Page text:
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When asked why the Covid-19 situation was not addressed as a reason for the migrations in the SVRS report, Project Director of Monitoring the Situation of Vital Statistics of Bangladesh (MSVSB) and Joint Director of BBS AKM Ashraful Haque said: “Incorporating data related to Covid-19 does not fall into our survey objective. We only produce data; it’s up to the data researchers and users to find out why they migrated. “

“Complete news research, with different questionnaires and survey analysis, are needed to address impacts related to Covid,” he added.

Although the report does not address the Covid-19 pandemic, Mohammad Mainul Islam, migration expert and professor of the Population Science department of the University of Dhaka said: “The indicators like ‘to join the family,’ ‘in search of a job’ even ‘matrimony’ [in the report] indirectly point to Covid-19 as the reason behind the unusual migration that has been taking place since last year.”

“Out-migration is also higher for people who have come to join their families because of not being able to survive in their employment locations. This way, at least they can ensure food on their plates. It is almost impossible for people of low socio-economic background to survive in the cities.”

On the verge of major economic imbalance 

As a mainstream phenomenon, people migrate from rural to urban areas in search of good fortune. But according to experts, the reverse is not considered a good sign as rural areas do not have the capacity to provide facilities to such a huge population.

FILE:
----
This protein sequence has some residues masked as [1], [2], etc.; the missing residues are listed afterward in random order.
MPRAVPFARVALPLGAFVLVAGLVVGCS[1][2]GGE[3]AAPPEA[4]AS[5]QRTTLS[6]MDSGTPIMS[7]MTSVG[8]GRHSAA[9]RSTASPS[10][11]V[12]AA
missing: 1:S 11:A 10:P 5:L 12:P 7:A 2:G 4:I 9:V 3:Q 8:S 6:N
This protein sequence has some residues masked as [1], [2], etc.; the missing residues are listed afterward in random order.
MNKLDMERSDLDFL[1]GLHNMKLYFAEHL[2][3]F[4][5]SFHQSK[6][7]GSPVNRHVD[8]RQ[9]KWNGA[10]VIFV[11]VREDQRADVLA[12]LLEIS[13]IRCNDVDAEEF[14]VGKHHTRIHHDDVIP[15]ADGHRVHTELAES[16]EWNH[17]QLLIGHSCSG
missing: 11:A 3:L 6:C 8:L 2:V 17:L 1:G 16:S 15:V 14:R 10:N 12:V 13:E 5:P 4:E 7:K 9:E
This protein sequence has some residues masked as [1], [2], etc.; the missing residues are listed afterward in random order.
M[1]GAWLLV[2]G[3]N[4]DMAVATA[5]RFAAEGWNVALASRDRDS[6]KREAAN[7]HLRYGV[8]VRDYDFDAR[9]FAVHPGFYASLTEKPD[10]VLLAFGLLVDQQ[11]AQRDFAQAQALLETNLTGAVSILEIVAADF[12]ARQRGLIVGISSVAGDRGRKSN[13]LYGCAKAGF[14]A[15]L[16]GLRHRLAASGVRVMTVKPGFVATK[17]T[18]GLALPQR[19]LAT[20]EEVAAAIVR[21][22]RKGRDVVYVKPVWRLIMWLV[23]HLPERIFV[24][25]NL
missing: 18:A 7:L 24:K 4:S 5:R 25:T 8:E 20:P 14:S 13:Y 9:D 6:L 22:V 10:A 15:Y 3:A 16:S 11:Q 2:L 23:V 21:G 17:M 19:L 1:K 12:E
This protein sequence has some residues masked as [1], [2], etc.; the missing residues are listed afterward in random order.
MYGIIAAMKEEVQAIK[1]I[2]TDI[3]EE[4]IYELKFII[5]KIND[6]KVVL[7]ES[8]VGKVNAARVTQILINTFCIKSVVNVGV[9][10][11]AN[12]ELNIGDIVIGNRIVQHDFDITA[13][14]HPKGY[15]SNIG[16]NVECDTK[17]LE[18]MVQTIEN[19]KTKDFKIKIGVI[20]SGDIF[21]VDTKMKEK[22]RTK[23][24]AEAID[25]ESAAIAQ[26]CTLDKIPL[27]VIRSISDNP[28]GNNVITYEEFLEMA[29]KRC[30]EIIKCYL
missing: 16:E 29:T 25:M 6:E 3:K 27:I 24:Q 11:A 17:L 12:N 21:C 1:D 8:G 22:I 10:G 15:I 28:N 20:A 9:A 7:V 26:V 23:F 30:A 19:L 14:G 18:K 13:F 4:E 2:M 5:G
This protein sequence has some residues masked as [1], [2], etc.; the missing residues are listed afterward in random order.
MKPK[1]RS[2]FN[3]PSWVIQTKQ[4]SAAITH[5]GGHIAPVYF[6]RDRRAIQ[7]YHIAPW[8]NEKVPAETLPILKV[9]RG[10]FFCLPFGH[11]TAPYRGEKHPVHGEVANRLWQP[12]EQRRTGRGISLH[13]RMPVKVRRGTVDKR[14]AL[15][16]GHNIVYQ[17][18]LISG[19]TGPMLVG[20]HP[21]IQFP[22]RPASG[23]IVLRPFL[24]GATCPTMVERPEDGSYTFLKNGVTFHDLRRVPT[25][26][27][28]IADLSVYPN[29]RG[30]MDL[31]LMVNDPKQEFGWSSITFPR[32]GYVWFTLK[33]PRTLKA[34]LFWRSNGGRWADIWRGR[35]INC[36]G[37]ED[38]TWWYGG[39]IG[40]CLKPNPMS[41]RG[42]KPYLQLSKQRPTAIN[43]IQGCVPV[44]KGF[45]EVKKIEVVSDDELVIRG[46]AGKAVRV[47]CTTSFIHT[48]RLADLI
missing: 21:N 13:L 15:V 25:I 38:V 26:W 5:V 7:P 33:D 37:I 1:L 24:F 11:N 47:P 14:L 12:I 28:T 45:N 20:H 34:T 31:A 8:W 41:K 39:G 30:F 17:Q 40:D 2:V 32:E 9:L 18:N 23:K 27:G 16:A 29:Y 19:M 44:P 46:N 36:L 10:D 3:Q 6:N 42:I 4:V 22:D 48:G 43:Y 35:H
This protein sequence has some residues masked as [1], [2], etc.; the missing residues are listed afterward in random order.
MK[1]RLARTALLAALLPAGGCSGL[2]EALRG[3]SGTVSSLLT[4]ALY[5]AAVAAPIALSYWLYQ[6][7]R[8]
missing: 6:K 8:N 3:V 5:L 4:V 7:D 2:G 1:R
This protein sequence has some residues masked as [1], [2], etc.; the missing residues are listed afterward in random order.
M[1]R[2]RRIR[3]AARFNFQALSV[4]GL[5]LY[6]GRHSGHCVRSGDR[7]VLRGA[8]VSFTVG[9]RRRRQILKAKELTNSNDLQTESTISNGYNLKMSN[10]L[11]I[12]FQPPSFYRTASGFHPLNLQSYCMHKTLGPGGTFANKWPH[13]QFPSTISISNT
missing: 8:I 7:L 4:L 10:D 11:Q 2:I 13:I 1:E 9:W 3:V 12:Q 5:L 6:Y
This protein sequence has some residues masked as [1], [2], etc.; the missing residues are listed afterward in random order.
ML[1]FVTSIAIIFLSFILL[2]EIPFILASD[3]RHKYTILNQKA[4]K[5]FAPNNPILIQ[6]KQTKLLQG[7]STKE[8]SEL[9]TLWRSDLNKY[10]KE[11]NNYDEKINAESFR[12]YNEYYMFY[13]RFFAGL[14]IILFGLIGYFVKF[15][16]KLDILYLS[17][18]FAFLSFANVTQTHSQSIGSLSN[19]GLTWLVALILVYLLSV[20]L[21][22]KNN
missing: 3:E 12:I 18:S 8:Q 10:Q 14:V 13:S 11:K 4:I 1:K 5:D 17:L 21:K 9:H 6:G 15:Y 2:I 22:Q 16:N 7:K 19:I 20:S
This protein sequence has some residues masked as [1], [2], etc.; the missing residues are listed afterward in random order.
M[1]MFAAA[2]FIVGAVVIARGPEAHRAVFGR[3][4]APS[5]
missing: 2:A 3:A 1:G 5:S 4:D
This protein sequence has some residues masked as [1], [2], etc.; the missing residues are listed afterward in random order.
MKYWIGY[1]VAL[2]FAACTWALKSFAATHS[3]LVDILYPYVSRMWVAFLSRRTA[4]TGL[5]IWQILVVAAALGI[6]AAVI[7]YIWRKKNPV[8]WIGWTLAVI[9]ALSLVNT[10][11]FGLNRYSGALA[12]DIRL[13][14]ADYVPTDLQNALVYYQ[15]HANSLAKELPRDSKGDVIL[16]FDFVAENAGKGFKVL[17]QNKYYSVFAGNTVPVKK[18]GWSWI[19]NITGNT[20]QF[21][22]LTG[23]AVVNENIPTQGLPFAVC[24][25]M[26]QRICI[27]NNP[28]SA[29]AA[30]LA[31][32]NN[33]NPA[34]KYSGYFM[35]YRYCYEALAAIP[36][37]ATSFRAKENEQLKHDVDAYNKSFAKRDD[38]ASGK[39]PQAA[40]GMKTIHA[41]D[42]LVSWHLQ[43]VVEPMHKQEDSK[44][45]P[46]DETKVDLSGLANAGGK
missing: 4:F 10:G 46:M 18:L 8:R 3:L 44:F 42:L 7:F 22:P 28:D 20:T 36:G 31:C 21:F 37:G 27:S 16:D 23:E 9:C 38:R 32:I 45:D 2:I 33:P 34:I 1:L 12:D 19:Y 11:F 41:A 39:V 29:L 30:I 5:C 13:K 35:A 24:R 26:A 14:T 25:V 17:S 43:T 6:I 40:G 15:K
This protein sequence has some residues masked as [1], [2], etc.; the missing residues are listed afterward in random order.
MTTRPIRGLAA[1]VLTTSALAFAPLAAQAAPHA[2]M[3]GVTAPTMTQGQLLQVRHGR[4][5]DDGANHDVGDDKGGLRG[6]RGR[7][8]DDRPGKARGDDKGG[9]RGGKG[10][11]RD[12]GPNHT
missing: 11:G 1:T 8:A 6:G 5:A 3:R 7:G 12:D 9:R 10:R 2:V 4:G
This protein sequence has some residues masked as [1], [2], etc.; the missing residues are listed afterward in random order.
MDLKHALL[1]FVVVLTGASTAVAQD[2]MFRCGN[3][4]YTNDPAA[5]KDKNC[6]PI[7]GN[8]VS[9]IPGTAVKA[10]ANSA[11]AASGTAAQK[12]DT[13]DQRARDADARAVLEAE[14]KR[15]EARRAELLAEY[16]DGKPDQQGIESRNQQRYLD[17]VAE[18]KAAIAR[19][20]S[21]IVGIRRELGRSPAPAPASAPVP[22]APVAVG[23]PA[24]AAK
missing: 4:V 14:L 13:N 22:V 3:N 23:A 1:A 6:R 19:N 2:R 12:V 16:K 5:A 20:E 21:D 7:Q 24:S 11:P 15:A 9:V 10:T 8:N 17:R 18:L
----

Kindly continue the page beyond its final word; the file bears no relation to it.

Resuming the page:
Selim Raihan, executive director of the South Asian Network on Economic Modeling (Sanem) and professor of Economics at the University of Dhaka said: “The urban areas are highly concentrated zones of informal workers, who are the most affected by the pandemic. But this reverse migration is putting additional pressure on the rural labour market, which is already over capacitated. 

The people who migrated from the urban areas were mostly employed in the daily labour or service sector - whereas there is no demand for these kinds of jobs in the rural areas.”


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A South Asian Network on Economic Modelling (SANEM) survey published in March 2021 stated that around 49% of pandemic-hit internal migrants returned to their roots last year due to massive job cuts, non-payment of wages and decreased salary. 

“Reverse migration is a coping strategy; it never brings any good economic outcome because it is one kind of forced migration. And forced migration leads to a collapsing market economy,” he added.

Possibility of turning into permanent migration 

Finance Minister AHM Mustafa Kamal said at this year’s budget session in parliament that the government did not have any official data on the new poor and that is why this section of the population is being deprived of any government stimulus.

“Rapid Assessment: Needs And Vulnerabilities Of Internal And International Return Migrants In Bangladesh” a survey report published by the International Organization of Migration (IOM), claims that around 72% of Covid-19 affected internal migrant returnees did not receive any assistance from the government. 

When asked whether reverse migration could turn into a permanent migration, Professor Mohammad Mainul replied: “For any migration to be considered as permanent migration the person must reside at a certain place for at least six months. 

“The BBS should have incorporated countrywide gross migration resulting from Covid-19 only in its report. It could even have opted for separate research as it has the resources and network to do so.”

Selim Raihan of Sanem opined that the chances of permanent migration solely depended on economic recovery. One section of people who had migrated would come back for better opportunities, but if the recovery process took longer, another section would definitely reside in the migrated areas permanently.